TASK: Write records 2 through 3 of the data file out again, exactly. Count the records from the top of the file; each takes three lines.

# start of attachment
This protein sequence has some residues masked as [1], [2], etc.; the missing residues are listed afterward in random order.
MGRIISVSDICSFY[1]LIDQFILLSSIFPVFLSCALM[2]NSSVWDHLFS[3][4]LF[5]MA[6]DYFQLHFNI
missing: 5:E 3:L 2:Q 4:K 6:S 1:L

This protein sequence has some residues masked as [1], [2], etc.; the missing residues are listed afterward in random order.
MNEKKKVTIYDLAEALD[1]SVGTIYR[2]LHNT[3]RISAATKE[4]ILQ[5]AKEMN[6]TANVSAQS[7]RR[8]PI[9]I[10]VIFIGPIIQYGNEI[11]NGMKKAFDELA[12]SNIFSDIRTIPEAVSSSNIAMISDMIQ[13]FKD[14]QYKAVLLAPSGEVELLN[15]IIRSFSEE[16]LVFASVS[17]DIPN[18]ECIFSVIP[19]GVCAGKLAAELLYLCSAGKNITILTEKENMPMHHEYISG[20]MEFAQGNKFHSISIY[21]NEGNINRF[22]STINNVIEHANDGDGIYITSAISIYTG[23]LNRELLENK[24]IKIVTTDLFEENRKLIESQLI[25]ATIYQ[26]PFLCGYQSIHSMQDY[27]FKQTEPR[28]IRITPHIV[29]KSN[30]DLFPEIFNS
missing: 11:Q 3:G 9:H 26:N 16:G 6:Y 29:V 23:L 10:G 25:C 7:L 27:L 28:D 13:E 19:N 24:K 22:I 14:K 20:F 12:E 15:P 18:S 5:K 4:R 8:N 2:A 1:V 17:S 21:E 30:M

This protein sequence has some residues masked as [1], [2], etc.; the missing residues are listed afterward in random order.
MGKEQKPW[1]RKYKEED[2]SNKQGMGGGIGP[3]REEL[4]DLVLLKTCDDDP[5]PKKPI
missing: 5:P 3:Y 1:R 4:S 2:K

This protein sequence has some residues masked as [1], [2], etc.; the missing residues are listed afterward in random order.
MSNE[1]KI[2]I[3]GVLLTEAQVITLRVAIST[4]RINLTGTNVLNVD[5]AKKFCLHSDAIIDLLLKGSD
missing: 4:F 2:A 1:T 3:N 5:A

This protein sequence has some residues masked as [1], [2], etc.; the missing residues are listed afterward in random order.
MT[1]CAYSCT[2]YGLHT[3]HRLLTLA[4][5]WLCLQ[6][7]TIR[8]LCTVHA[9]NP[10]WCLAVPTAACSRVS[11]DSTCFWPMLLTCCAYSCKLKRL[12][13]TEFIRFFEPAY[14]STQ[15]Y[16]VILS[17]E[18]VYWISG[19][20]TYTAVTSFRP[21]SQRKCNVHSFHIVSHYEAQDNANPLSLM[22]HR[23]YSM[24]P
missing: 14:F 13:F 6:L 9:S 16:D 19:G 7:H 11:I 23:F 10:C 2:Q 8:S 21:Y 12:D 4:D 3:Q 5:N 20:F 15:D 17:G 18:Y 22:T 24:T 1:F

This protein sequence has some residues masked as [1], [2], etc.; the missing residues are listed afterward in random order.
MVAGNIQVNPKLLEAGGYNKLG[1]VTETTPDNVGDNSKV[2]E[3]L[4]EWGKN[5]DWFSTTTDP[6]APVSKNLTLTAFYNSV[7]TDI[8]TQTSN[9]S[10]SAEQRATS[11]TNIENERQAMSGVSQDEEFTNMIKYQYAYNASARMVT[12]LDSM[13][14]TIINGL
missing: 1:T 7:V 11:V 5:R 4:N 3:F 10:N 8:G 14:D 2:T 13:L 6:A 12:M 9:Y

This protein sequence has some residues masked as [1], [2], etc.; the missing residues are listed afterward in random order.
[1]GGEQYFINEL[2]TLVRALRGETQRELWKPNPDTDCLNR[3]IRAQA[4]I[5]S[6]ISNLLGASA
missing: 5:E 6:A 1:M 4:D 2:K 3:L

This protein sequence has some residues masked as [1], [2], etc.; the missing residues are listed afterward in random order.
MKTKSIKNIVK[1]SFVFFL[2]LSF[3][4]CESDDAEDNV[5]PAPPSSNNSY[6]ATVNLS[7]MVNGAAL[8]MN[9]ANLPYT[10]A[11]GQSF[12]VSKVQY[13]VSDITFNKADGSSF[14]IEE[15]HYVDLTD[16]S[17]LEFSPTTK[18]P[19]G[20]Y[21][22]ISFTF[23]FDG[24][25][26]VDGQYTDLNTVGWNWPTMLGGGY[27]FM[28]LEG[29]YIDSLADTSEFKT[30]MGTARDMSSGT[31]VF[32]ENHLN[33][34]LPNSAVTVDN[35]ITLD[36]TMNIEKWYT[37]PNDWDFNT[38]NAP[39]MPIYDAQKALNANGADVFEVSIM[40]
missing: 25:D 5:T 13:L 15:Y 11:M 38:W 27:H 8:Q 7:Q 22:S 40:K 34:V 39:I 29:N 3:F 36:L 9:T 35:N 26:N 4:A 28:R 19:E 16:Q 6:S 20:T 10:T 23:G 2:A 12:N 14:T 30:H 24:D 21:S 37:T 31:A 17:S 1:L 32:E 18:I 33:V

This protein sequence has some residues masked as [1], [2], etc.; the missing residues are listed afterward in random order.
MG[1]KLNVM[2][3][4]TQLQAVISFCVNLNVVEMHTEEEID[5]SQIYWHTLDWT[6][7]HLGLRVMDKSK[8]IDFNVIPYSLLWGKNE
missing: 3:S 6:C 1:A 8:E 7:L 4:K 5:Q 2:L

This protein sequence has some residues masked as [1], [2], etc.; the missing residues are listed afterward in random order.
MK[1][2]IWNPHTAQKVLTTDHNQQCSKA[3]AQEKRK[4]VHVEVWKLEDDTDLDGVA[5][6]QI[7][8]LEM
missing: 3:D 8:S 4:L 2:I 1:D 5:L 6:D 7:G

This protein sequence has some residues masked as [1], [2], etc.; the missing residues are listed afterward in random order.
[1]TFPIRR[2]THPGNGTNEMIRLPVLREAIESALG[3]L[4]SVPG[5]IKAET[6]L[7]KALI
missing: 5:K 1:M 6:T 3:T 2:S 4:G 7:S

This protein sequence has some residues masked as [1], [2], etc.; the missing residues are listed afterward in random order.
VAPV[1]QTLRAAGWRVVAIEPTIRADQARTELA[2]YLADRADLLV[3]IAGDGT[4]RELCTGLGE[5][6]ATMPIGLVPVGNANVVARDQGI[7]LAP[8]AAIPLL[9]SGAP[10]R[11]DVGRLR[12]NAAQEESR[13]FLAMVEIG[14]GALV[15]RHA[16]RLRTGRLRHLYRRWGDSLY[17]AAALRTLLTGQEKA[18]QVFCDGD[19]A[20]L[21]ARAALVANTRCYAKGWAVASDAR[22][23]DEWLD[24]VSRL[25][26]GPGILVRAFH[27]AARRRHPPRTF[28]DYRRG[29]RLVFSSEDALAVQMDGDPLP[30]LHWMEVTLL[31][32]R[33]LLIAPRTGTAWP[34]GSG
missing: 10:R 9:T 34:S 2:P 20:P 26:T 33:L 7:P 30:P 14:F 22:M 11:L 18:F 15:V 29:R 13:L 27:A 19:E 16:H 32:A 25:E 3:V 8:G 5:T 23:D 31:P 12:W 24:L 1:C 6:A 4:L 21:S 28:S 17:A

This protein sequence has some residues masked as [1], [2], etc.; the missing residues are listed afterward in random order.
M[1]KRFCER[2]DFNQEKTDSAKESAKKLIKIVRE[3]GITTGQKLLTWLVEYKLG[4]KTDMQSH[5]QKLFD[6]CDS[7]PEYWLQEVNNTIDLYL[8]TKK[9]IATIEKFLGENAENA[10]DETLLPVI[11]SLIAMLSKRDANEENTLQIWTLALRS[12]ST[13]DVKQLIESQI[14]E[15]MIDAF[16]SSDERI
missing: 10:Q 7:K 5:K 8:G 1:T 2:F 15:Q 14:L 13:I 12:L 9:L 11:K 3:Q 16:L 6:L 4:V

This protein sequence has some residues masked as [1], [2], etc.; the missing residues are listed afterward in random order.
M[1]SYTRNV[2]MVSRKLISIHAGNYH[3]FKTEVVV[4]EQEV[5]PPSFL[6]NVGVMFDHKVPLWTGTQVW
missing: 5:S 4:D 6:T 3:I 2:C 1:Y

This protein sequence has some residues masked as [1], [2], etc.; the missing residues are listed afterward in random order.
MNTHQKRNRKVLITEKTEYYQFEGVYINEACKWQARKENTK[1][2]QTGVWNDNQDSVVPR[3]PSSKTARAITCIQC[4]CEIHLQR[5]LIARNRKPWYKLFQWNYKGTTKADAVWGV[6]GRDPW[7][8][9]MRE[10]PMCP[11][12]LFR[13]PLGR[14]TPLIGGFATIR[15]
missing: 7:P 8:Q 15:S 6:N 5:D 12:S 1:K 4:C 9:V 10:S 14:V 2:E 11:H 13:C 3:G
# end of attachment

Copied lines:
This protein sequence has some residues masked as [1], [2], etc.; the missing residues are listed afterward in random order.
MNEKKKVTIYDLAEALD[1]SVGTIYR[2]LHNT[3]RISAATKE[4]ILQ[5]AKEMN[6]TANVSAQS[7]RR[8]PI[9]I[10]VIFIGPIIQYGNEI[11]NGMKKAFDELA[12]SNIFSDIRTIPEAVSSSNIAMISDMIQ[13]FKD[14]QYKAVLLAPSGEVELLN[15]IIRSFSEE[16]LVFASVS[17]DIPN[18]ECIFSVIP[19]GVCAGKLAAELLYLCSAGKNITILTEKENMPMHHEYISG[20]MEFAQGNKFHSISIY[21]NEGNINRF[22]STINNVIEHANDGDGIYITSAISIYTG[23]LNRELLENK[24]IKIVTTDLFEENRKLIESQLI[25]ATIYQ[26]PFLCGYQSIHSMQDY[27]FKQTEPR[28]IRITPHIV[29]KSN[30]DLFPEIFNS
missing: 11:Q 3:G 9:H 26:N 16:G 6:Y 29:V 23:L 10:G 25:C 7:L 27:L 28:D 13:E 19:N 24:K 22:I 14:K 20:F 12:E 15:P 18:S 5:K 4:R 8:N 2:A 1:V 17:S 21:E 30:M

This protein sequence has some residues masked as [1], [2], etc.; the missing residues are listed afterward in random order.
MGKEQKPW[1]RKYKEED[2]SNKQGMGGGIGP[3]REEL[4]DLVLLKTCDDDP[5]PKKPI
missing: 5:P 3:Y 1:R 4:S 2:K